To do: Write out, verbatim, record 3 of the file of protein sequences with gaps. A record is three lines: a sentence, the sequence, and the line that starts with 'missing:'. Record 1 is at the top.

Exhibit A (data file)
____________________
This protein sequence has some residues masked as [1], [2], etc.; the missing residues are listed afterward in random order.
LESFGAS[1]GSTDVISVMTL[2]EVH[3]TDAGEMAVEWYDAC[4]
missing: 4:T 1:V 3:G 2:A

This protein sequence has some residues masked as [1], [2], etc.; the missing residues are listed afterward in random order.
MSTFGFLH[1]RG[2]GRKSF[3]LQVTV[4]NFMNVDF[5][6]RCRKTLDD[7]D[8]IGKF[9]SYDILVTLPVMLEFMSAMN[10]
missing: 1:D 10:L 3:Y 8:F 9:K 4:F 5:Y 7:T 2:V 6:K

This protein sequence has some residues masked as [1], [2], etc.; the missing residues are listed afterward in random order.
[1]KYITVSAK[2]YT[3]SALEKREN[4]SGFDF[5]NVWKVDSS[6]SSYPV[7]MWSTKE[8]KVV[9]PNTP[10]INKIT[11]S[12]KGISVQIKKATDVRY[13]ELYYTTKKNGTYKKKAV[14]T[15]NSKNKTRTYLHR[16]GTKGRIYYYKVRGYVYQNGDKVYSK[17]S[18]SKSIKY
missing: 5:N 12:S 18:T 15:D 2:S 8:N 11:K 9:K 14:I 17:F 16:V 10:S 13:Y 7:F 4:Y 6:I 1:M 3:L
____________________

This protein sequence has some residues masked as [1], [2], etc.; the missing residues are listed afterward in random order.
[1]KYITVSAK[2]YT[3]SALEKREN[4]SGFDF[5]NVWKVDSS[6]SSYPV[7]MWSTKE[8]KVV[9]PNTP[10]INKIT[11]S[12]KGISVQIKKATDVRY[13]ELYYTTKKNGTYKKKAV[14]T[15]NSKNKTRTYLHR[16]GTKGRIYYYKVRGYVYQNGDKVYSK[17]S[18]SKSIKY
missing: 5:N 12:S 18:T 15:D 2:S 8:N 11:K 9:K 14:I 17:F 16:V 10:S 13:Y 7:F 4:Y 6:I 1:M 3:L